Friday

Nov. 30, 2001

Worked Late on a Tuesday Night

by Deborah Garrison

FRIDAY, 30 NOVEMBER 2001
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Poem: "Worked Late on a Tuesday Night," by Deborah Garrison from A Working Girl Can't Win (Random House).

Worked Late on a Tuesday Night

Again.
Midtown is blasted out and silent,
drained of the crowd and its doggy day.
I trample the scraps of deli lunches
some ate outdoors as they stared dumbly
or hooted at us career girls—the haggard
beauties, the vivid can-dos, open raincoats aflap
in the March wind as we crossed to and fro
in front of the Public Library.

Never thought you'd be one of them,
did you, little Lady?
Little Miss Phi Beta Kappa,
with your closetful of pleated
skirts, twenty-nine till death do us
part! Don't you see?
The good schoolgirl turns thirty,
forty, singing the song of time management
all day long, lugging the briefcase

home. So at 10:00 PM
you're standing here
with your hand in the air,
cold but too stubborn to reach
into your pocket for a glove, cursing
the freezing rain as though it were
your difficulty. It's pathetic,
and nobody's fault but
your own. Now

the tears,
down into the collar.
Cabs, cabs, but none for hire.
I haven't had dinner; I'm not half
of what I meant to be.
Among other things, the mother
of three. Too tired, tonight,
to seduce the father.

Today is the Feast of Saint Andrew, patron saint of Scotland, and the older brother of Saint Peter.

It's the birthday of Samuel Langhorne Clemens, also known as Mark Twain, born in Florida, Missouri, in 1835. He wrote of the place in his autobiography, published in 1924: "The village contained a hundred people and I increased the population by one percent. It is more than many of the best men in history could have done for a town." Twain's most enduring fictions were autobiographical, including The Adventures of Huckleberry Finn and The Adventures of Tom Sawyer. He wrote in his autobiography: "Biographies are but the clothes and buttons of the man—the biography of the man himself cannot be written."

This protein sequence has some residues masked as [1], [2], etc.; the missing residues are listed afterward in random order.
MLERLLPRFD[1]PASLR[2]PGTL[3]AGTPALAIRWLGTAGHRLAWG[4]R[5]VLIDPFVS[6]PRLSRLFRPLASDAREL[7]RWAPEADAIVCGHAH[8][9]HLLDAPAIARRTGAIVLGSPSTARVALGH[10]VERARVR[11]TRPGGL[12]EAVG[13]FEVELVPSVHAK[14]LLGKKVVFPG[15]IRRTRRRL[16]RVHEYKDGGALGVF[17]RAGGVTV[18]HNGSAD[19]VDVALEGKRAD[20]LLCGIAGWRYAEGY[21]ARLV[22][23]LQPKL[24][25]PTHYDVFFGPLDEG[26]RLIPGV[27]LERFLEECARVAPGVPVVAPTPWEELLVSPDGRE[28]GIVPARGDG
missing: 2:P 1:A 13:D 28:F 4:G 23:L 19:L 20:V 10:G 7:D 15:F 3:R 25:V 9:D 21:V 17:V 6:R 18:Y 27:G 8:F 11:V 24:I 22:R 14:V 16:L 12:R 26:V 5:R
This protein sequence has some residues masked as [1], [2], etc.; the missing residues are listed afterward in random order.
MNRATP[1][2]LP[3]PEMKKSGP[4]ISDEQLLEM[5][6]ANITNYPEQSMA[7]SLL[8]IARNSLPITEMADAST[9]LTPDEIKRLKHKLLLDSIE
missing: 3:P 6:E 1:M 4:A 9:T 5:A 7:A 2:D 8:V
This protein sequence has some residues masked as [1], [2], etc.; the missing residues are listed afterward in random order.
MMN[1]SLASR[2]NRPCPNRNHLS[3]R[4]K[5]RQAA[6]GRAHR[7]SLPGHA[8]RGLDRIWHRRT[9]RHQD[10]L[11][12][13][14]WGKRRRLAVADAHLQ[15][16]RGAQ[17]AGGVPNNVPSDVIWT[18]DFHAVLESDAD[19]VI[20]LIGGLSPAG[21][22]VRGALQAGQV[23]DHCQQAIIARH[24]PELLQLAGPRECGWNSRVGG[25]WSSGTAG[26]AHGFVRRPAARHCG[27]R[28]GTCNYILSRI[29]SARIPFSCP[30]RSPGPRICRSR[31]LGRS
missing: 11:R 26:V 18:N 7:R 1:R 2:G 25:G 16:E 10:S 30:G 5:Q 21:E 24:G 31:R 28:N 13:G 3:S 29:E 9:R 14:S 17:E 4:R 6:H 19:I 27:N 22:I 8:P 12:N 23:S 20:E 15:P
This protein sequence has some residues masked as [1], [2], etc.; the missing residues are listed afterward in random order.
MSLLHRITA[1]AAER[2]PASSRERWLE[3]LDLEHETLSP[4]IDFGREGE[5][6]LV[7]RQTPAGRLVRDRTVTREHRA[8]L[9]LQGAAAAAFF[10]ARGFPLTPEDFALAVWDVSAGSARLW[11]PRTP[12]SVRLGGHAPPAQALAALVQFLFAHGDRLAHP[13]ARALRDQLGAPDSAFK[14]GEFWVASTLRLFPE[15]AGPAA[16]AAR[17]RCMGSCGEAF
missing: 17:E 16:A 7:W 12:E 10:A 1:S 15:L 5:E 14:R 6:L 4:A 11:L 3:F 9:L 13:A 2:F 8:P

It's the birthday of Sir Winston Churchill, born in Oxfordshire in 1874. When Churchill was a young man, he was in Africa working as a reporter when he was captured. He wrote a book about his adventures called From London to Ladysmith via Pretoria. He was scheduled to speak at the Waldorf-Astoria Hotel in New York, an event which brought the 65-year-old Mark Twain and Churchill face to face. Though the two had some arguments, Churchill was pleased to meet Twain and asked him to sign a set of his works. Twain obliged, writing inside the cover a message to Churchill which said: "To do good is noble; to teach others to do good is nobler, and no trouble."

It's the birthday of Jonathan Swift, born in Dublin in 1667. He is best known for Gulliver's Travels, a project that took him four years to write.

It's the birthday of the playwright David Mamet, born in Chicago in 1947 and the author of works such as Oleanna and Glengarry Glen Ross. He has also written many screenplays.

It's the birthday of Lucy Maud Montgomery, born in 1874 in Canada in Clifton on Prince Edward Island. She wrote many children's novels, but her greatest success was her first among them, Anne of Green Gables, published in 1908.

It's the birthday of the American poet Robert Lax, born in Olean, New York, in 1915. He went to Columbia University where he became good friends with Thomas Merton, the religious philosopher. The two remained close friends, mostly through letters—Lax was something of a nomad in his adult life, moving back and forth from the United States and Europe. He was a screenwriter for a while, then a critic, and finally settled on the Greek island of Patmos in the 1970s where he wrote prolifically for 25 years.

(Instapaper)

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